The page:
Lederman’s career was at a standstill. He missed the USA squad for the 2017 Under-17 World Cup, before eventually obtaining a Polish passport, which allowed him to return to competition.

At this point, however, he was well below the hierarchy of his age group and in 2018, at the age of 18, he was released by Barcelona.

Ben Lederman 2

Goal/Getty

He says: “It was a difficult situation, but that’s football, you have to understand it and move on.

“Football gives a lot of circles: some days you can be at the top, the next day at the bottom, everything changes. But you can always come back up.”

For a few years it looked like Lederman might walk away from the game altogether. Two seasons in the youth books of Belgian side Genk didn’t result in a professional contract and he found himself facing the wild nature of the soccer.

Thus, a young man who just seven years ago was hailed in the pages of one of the world’s leading newspapers found himself in Israel’s third division.

Lederman has signed a short-term contract with Hakoah Amidar Ramat Gan in La Liga Alef. He made one appearance for the club, on February 14, 2020, starting and playing 65 minutes of a 1-0 loss to Maccabi Sha’arayim.

Lederman says of the detour: “It was a short time. My agent at the time was from Israel, so he told me to go and train with this club, it was just temporary, to play a few games and keep my pace.

“It wasn’t the standard in Europe, but that was the situation back then – I just wanted to play. I love playing football, anywhere and anytime, and at the time I was desperate to do it.”

Lederman’s agent found strengths, with a switch to unheralded Polish side Racow. A modest platform, but where his talent could shine.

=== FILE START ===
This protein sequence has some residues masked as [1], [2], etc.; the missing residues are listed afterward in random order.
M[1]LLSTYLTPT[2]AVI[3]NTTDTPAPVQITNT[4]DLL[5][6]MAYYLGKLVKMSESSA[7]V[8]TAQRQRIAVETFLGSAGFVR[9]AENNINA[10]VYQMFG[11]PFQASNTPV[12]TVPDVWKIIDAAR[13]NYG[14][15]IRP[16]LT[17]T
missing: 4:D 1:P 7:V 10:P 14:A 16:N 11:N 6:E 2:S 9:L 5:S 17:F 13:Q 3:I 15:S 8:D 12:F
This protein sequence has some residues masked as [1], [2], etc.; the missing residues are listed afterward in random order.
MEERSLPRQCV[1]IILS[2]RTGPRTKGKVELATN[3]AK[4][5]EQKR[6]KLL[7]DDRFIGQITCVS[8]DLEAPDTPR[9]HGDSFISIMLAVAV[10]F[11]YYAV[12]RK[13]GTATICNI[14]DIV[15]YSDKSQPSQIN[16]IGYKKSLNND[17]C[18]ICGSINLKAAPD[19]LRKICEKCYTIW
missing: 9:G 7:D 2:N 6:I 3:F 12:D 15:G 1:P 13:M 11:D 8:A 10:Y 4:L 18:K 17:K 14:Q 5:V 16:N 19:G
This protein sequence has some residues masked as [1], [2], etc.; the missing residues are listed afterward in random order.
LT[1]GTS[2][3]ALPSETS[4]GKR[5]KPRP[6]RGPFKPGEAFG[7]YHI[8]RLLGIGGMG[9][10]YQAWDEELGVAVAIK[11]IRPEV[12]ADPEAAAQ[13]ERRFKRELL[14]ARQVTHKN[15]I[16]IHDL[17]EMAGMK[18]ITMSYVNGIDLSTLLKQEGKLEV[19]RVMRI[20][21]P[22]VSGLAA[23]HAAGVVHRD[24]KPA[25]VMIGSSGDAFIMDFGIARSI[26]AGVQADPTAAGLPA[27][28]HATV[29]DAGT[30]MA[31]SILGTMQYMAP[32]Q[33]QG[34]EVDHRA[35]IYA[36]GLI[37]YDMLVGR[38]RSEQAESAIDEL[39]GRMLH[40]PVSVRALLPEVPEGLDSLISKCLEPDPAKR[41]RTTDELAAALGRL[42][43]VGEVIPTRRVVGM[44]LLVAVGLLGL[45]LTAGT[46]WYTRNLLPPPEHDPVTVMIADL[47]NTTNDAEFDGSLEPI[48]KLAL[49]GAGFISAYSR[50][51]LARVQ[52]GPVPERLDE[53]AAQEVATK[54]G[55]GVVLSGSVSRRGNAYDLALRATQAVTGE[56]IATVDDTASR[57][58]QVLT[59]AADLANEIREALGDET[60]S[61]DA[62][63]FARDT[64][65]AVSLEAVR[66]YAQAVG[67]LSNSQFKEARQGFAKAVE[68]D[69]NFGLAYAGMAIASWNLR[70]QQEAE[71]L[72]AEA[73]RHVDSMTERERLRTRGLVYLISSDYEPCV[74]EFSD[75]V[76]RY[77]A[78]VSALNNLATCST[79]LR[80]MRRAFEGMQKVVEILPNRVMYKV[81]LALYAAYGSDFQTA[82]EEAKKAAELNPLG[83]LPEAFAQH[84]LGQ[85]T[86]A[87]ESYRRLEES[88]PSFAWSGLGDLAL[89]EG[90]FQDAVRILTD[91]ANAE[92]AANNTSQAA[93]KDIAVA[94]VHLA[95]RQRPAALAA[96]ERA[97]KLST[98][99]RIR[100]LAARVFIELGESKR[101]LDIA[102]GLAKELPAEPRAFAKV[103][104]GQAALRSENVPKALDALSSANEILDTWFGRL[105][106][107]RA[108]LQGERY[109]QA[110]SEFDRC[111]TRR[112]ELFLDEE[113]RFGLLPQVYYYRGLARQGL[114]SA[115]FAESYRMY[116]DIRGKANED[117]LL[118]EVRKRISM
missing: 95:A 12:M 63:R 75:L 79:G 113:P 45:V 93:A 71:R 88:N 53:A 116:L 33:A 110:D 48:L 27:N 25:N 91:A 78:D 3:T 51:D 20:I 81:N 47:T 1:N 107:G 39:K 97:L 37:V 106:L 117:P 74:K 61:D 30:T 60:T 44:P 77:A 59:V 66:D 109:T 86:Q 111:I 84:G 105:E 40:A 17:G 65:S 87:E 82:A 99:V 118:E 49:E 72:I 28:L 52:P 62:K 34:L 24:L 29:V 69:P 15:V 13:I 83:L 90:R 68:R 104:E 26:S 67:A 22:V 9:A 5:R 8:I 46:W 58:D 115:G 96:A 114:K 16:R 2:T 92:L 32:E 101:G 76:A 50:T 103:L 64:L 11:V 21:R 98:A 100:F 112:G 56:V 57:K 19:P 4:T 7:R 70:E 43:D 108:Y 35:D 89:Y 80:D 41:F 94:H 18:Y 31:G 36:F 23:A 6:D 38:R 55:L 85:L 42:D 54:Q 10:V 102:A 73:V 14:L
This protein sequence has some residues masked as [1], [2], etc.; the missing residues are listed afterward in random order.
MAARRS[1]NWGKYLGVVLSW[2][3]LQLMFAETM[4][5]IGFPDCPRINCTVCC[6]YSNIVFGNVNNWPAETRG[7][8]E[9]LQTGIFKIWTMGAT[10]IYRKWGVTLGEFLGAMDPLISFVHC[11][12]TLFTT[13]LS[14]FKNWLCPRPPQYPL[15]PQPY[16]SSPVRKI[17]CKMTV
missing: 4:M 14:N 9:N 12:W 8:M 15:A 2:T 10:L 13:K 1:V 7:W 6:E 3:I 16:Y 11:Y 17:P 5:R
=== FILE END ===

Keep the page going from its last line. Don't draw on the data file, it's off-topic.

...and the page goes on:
There’s a lot of Barcelona in the way he plays: a central midfielder who always seems to have time on the ball and the ability to make the right pass. There’s steel in his game too: at 5’11” he has an airy presence and there’s no shrinking purple in the tackle either.

Having never won a major trophy before, Rakow won the Polish Cup in 2020-21 and finished second in the Ekstraklasa in each of the last two campaigns. They led the league with three games remaining in 2021-22 but let Lech Poznan slip away at the final hurdle.

Lederman said of Racow: “I signed a six-month contract, but after they liked what they saw, I signed for four years.

“The start wasn’t easy, it was my first professional club, but with hard work and dedication, I proved my worth to my team, and I’m where I am because of that.

“I like everything in Poland, except the weather. We have a good technical staff, a good team and every season we play better and better.

“We have a very ambitious coach, we are an ambitious club, we want more and more every season. The results are coming, with a lot of hard work – we are the hardest working team in Poland.”

So should USMNT fans get excited again? No. Lederman accepted a call-up for an Under-21 training camp in Poland in May 2021 and made his debut for his adopted nation in an Under-21 Euro qualifier against Poland. Germany in November.

“I like to focus on things and places where I’m wanted,” he says bluntly when asked about the Poland-US choice. “Poland wanted me more.

“The United States has never even contacted me for the past few years. Of course, it was difficult, but I felt more wanted and that finally made it easier.”

Lederman is now aiming for the top of the game for club and country. Rakow will play in the Europa Conference League next season (only Polish Ekstraklasa winners enter the Champions League), so that’s the next step.

The other, however, is going to a World Cup. Qatar 2022 may be too soon, but Lederman could be aiming for 2026, co-hosted by his home nation.

American fans will finally be able to discover their little prodigy in the colors of Poland. And what would they see, if Lederman were to sum up his career so far?

“There’s definitely been a lot of ups and downs in my career,” he says, “and I’m still not where I want to be, but I’m on the right track.”